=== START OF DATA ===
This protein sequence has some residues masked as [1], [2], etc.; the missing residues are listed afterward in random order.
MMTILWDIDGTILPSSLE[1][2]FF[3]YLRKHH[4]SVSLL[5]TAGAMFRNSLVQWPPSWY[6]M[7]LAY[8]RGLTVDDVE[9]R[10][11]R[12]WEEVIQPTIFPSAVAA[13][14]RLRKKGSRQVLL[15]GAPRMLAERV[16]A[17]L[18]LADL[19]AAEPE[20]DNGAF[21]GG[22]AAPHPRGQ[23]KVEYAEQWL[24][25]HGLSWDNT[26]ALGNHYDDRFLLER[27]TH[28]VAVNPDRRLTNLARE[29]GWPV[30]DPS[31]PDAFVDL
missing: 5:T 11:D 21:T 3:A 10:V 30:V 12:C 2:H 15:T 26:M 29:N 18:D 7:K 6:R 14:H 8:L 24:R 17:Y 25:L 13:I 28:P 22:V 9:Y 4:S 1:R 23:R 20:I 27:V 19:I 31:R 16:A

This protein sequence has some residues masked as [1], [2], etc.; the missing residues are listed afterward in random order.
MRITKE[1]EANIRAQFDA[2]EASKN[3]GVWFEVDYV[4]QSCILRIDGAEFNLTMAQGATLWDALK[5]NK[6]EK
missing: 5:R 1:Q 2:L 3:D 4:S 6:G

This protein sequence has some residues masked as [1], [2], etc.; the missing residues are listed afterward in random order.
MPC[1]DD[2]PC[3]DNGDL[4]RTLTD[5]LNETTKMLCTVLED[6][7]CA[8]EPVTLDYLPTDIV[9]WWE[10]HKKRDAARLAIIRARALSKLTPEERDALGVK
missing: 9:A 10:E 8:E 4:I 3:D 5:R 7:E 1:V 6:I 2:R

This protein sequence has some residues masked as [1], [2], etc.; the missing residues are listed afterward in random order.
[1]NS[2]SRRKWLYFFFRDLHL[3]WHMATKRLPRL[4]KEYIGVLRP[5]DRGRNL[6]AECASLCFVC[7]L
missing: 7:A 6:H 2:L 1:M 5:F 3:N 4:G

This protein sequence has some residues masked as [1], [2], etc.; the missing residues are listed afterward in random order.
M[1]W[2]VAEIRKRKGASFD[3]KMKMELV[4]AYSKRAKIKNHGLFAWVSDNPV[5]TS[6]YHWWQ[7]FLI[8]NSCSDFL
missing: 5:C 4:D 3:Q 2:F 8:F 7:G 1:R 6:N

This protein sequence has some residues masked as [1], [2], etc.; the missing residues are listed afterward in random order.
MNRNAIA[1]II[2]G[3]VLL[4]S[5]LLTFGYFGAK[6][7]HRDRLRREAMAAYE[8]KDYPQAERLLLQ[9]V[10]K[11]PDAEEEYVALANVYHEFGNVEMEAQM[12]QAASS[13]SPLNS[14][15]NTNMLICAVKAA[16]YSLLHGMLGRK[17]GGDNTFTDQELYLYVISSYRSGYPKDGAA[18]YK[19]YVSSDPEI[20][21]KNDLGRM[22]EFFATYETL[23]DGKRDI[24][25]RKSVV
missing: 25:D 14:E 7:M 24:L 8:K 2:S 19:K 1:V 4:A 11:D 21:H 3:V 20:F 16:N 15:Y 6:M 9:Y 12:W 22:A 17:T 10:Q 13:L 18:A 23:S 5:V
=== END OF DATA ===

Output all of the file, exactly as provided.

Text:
This protein sequence has some residues masked as [1], [2], etc.; the missing residues are listed afterward in random order.
MMTILWDIDGTILPSSLE[1][2]FF[3]YLRKHH[4]SVSLL[5]TAGAMFRNSLVQWPPSWY[6]M[7]LAY[8]RGLTVDDVE[9]R[10][11]R[12]WEEVIQPTIFPSAVAA[13][14]RLRKKGSRQVLL[15]GAPRMLAERV[16]A[17]L[18]LADL[19]AAEPE[20]DNGAF[21]GG[22]AAPHPRGQ[23]KVEYAEQWL[24][25]HGLSWDNT[26]ALGNHYDDRFLLER[27]TH[28]VAVNPDRRLTNLARE[29]GWPV[30]DPS[31]PDAFVDL
missing: 5:T 11:D 21:T 3:A 10:V 30:V 12:C 2:H 15:T 26:M 29:N 18:D 7:K 6:R 14:H 8:L 24:R 17:Y 25:L 13:I 28:P 22:V 9:Y 4:S 1:R 23:R 20:I 27:V 19:I 31:R 16:A

This protein sequence has some residues masked as [1], [2], etc.; the missing residues are listed afterward in random order.
MRITKE[1]EANIRAQFDA[2]EASKN[3]GVWFEVDYV[4]QSCILRIDGAEFNLTMAQGATLWDALK[5]NK[6]EK
missing: 5:R 1:Q 2:L 3:D 4:S 6:G

This protein sequence has some residues masked as [1], [2], etc.; the missing residues are listed afterward in random order.
MPC[1]DD[2]PC[3]DNGDL[4]RTLTD[5]LNETTKMLCTVLED[6][7]CA[8]EPVTLDYLPTDIV[9]WWE[10]HKKRDAARLAIIRARALSKLTPEERDALGVK
missing: 9:A 10:E 8:E 4:I 3:D 5:R 7:E 1:V 6:I 2:R

This protein sequence has some residues masked as [1], [2], etc.; the missing residues are listed afterward in random order.
[1]NS[2]SRRKWLYFFFRDLHL[3]WHMATKRLPRL[4]KEYIGVLRP[5]DRGRNL[6]AECASLCFVC[7]L
missing: 7:A 6:H 2:L 1:M 5:F 3:N 4:G

This protein sequence has some residues masked as [1], [2], etc.; the missing residues are listed afterward in random order.
M[1]W[2]VAEIRKRKGASFD[3]KMKMELV[4]AYSKRAKIKNHGLFAWVSDNPV[5]TS[6]YHWWQ[7]FLI[8]NSCSDFL
missing: 5:C 4:D 3:Q 2:F 8:F 7:G 1:R 6:N

This protein sequence has some residues masked as [1], [2], etc.; the missing residues are listed afterward in random order.
MNRNAIA[1]II[2]G[3]VLL[4]S[5]LLTFGYFGAK[6][7]HRDRLRREAMAAYE[8]KDYPQAERLLLQ[9]V[10]K[11]PDAEEEYVALANVYHEFGNVEMEAQM[12]QAASS[13]SPLNS[14][15]NTNMLICAVKAA[16]YSLLHGMLGRK[17]GGDNTFTDQELYLYVISSYRSGYPKDGAA[18]YK[19]YVSSDPEI[20][21]KNDLGRM[22]EFFATYETL[23]DGKRDI[24][25]RKSVV
missing: 25:D 14:E 7:M 24:L 8:K 2:S 19:K 1:V 4:A 11:D 21:H 3:V 20:F 16:N 15:Y 6:M 9:Y 12:W 22:A 17:T 10:Q 13:L 18:A 23:S 5:V